Agreement on the Bilateral and Final Ceasefire, End of Hostilities, and Surrender of Weapons

Country/entity
Colombia
Region
Americas
Agreement name
Agreement on the Bilateral and Final Ceasefire, End of Hostilities, and Surrender of Weapons
Date
23/06/2016
Agreement status
Multiparty signed/agreed
Agreement/conflict level
Intrastate/intrastate conflict (Colombian Conflict (1964 - )
The Colombian conflict is really a set of conflicts and the peace agreements reflect both different processes relating to different conflict groups and dyads, and processes taking place at different times in a complex peace process history. The Colombian civil war has its roots in the late 1940s and the violent infighting between liberal and the conservative factions. Emerging from the liberal tradition with a thorough grounding in nationalist communist ideology, the Revolutionary Armed Forces of Colombia—People's Army (FARC) began its armed insurrection against the Colombian government in 1964. Other left-wing guerrillas emerged as well, most notably the socialist/populist M-19, which would later be integrated into the formal political system in the peace process of 1990s; the National Liberation Army (ELN), which has strong roots in liberation theology, and the Maoist Ejército Popular de Liberación (EPL) (also part of the 1990 process, less successfully). Several stages of peace processes were undertaken by the various sides, which were further complicated by the emergence of right-wing paramilitary ‘self-defence’ forces. The peace agreement between the Colombian government under President Uribe and the main alliance of the paramilitary groups, the United Self-Defence Forces of Colombia (AUC), concluded in 2005 and is still heavily disputed as several remnants are still active, but now subsumed under the heading ‘Bacrim’ (Bandas criminales). In addition, FARC and ELN maintain a military presence, but both demonstrate a strong interest in completing successful peace negotiations with the government, with the most recent agreements being between FARC and the Government.

Colombian Conflict (1964 - ) )
Stage
Ceasefire/related (Ceasefire)
Conflict nature
Government
Peace process
None
Parties
By the National Government:
Humberto de la Calle
Head of the National Government Peace Delegation

By the FARC -EP:
Iván Márquez
Head of the FARC-EP Peace Delegation
Third parties
By the Guarantor Countries:
By the Republic of Cuba
By the Kingdom of Norway

By the accompanying countries:
By the Bolivarian Republic of Venezuela
By the Republic of Chile
Description
This agreement provides for a final ceasefire, end of hostilities, and surrender of weapons between the national government and the FARC-EP. It defines bilateral and definitive ceasefire and end of hostilities as the “end the offensive actions between the Security Forces and the FARC-EP, as well as hostilities and any behaviour that is forbidden by the annexe of the rules” defined in this agreement. It defines surrender of weapons (DA) as “a traceable, technical and verifiable procedure through which the United Nations (UN) will receive the entirety of the FARC-EP’s arsenal so it can be used to build monuments.”
Specially, it defines how information should be provided to relevant authorities and commissions, broadcasting and communication of the progress of the implementation to national and international public, and the implementation time table. It further defines rules governing the CFHBD and DA, and provides for a Monitoring and Verification mechanism, dispute settlements procedures, territory-based and area-based mechanisms, transitional (Veredales) Zones of Normalisation, security zone (around the zones of normalisation), encampment zones and transit routes, and procedure to surrender weapons.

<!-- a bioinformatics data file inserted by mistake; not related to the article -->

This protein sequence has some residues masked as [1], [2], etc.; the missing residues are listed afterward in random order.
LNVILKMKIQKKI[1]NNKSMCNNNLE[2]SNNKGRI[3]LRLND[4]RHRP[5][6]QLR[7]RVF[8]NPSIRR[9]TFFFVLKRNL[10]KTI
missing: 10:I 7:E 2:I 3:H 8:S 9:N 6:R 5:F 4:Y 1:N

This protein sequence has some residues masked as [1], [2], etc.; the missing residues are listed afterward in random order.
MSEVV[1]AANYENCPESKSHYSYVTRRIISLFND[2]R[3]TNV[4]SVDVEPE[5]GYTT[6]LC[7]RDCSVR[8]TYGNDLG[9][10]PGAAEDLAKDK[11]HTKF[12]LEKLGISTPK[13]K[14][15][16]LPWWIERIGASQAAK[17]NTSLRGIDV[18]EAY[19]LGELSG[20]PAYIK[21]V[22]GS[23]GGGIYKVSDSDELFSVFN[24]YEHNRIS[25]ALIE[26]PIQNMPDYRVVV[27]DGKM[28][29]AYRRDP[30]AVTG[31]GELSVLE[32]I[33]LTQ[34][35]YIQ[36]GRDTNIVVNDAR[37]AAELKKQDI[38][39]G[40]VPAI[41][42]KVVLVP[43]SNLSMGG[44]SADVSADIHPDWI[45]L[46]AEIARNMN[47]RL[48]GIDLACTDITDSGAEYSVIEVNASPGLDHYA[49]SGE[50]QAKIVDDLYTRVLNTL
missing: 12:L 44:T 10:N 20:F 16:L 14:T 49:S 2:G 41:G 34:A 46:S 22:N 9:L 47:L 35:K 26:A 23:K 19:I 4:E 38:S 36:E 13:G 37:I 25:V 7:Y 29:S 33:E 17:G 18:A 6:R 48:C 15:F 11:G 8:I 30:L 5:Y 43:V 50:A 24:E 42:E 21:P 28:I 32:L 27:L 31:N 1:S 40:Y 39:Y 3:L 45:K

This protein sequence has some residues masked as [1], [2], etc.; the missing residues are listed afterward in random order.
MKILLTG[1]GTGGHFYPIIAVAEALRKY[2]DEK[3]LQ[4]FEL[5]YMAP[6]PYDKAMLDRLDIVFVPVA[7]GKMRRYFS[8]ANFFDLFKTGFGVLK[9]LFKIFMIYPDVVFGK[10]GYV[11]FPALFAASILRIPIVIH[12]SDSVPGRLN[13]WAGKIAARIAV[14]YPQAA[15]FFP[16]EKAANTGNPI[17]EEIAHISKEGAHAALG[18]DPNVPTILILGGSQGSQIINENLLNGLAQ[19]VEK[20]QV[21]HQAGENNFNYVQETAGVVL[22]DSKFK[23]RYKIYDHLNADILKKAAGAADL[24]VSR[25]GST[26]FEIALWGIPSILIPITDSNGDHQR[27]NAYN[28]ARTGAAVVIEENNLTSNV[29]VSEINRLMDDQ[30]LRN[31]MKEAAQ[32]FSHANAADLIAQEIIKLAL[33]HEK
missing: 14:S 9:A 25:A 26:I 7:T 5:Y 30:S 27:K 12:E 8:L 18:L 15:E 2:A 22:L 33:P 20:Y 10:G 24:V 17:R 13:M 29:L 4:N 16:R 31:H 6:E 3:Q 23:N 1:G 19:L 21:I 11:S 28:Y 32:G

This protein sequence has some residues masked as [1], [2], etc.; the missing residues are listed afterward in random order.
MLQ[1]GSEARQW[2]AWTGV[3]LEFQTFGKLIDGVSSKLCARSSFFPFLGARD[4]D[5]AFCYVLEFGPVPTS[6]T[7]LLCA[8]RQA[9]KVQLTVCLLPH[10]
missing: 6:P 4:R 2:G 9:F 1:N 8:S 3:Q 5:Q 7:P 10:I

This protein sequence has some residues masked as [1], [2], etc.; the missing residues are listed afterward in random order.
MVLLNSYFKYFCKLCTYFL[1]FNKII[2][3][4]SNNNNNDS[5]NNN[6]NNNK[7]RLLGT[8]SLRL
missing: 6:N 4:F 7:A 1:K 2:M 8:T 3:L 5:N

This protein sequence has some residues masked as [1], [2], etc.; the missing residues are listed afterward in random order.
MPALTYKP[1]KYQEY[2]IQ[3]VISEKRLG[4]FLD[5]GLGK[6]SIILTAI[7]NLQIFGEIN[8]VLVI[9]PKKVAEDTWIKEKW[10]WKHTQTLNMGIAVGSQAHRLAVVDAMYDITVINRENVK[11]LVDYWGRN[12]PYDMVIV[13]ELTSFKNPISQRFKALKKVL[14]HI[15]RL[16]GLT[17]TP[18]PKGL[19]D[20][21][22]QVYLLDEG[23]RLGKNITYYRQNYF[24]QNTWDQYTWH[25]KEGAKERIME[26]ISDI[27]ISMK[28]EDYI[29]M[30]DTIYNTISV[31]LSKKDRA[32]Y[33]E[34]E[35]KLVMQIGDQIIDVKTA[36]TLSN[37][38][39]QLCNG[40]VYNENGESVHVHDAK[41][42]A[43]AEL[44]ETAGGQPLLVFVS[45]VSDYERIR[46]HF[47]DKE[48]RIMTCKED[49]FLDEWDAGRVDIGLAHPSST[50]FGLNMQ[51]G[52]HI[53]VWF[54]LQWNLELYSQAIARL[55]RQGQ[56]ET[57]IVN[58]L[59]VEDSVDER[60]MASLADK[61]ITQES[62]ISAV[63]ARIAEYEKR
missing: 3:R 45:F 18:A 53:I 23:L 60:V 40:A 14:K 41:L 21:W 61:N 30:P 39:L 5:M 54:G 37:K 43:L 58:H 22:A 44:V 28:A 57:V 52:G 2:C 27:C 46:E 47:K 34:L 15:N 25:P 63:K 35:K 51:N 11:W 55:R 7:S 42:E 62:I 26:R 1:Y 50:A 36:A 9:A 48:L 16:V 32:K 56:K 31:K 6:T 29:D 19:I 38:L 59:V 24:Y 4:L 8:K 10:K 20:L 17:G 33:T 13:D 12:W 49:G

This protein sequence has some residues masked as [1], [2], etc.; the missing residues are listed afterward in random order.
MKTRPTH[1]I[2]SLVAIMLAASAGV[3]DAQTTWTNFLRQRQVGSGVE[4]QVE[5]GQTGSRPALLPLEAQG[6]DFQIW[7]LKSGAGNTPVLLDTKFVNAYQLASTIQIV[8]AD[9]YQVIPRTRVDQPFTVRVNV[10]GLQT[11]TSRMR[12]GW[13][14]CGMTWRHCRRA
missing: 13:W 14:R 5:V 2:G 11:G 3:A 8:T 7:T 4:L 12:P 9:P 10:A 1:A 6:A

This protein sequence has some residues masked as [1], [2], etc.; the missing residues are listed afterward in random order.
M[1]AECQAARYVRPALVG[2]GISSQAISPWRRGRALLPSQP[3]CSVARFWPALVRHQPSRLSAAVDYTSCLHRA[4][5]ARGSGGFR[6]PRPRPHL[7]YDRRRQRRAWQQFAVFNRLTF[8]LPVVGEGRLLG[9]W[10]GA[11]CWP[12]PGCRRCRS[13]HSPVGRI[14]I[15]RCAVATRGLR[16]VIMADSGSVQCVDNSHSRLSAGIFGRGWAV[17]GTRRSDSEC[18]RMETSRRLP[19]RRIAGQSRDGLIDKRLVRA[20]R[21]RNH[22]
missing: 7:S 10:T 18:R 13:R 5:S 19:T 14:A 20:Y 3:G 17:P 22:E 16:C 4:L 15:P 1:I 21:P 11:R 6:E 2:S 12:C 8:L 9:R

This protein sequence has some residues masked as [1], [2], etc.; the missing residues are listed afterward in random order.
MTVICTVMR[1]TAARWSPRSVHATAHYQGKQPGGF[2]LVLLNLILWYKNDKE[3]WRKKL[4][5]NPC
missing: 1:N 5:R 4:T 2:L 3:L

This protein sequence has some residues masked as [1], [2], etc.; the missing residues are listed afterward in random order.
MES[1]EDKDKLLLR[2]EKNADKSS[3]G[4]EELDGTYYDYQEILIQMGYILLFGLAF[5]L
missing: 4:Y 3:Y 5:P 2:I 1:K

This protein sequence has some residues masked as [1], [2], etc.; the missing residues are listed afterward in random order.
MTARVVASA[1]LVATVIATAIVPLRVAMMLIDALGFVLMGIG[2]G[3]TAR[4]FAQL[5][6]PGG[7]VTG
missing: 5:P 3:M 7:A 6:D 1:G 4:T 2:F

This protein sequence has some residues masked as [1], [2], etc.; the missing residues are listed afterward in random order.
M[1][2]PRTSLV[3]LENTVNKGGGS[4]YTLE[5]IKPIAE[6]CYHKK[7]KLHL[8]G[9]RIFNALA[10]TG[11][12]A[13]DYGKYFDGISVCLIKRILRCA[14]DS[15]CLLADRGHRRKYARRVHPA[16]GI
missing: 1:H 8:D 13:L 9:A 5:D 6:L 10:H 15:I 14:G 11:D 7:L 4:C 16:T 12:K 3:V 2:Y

Agreement document
CO_160623_Acuerdo Bilateral TR.pdf

Agreement document (original language)
CO_160623_borrador-conjunto-cfhbd-y-da.pdf

Main category
Page 6-7, Transitional (Veredales) Zones of Normalisation:
[...]
During the term of the Agreement on CFHBD and DA, the FARC-EP will designate a group of 60 of its members (men and women) that can be mobilised at a national level to perform duties related to the Peace Agreement. Likewise, for each ZVTN, FARC-EP will designate a group of 10 of its members that can be mobilised at a municipal and departmental level, to fulfil tasks related to the Peace Agreement. For these offsets, members of the FARC-EP will agree on security measures with the National Government, which will make available two protection teams per zone for the movement. The exit from ZVTNs will be under the responsibility of FARC-EP orders.

Women, girls and gender

Participation
No specific mention.
Equality
No specific mention.
Particular groups of women
No specific mention.
International law
No specific mention.
New institutions
No specific mention.
Violence against women
No specific mention.
Transitional justice
No specific mention.
Institutional reform
DDR, army, parastatal or rebel forces
Page 6-7, Transitional (Veredales) Zones of Normalisation:
[...]During the term of the Agreement on CFHBD and DA, the FARC-EP will designate a group of 60 of its members (men and women) that can be mobilised at a national level to perform duties related to the Peace Agreement. Likewise, for each ZVTN, FARC-EP will designate a group of 10 of its members that can be mobilised at a municipal and departmental level, to fulfil tasks related to the Peace Agreement. For these offsets, members of the FARC-EP will agree on security measures with the National Government, which will make available two protection teams per zone for the movement. The exit from ZVTNs will be under the responsibility of FARC-EP orders.
Development
No specific mention.
Implementation
No specific mention.
Other
No specific mention.

The University of Edinburgh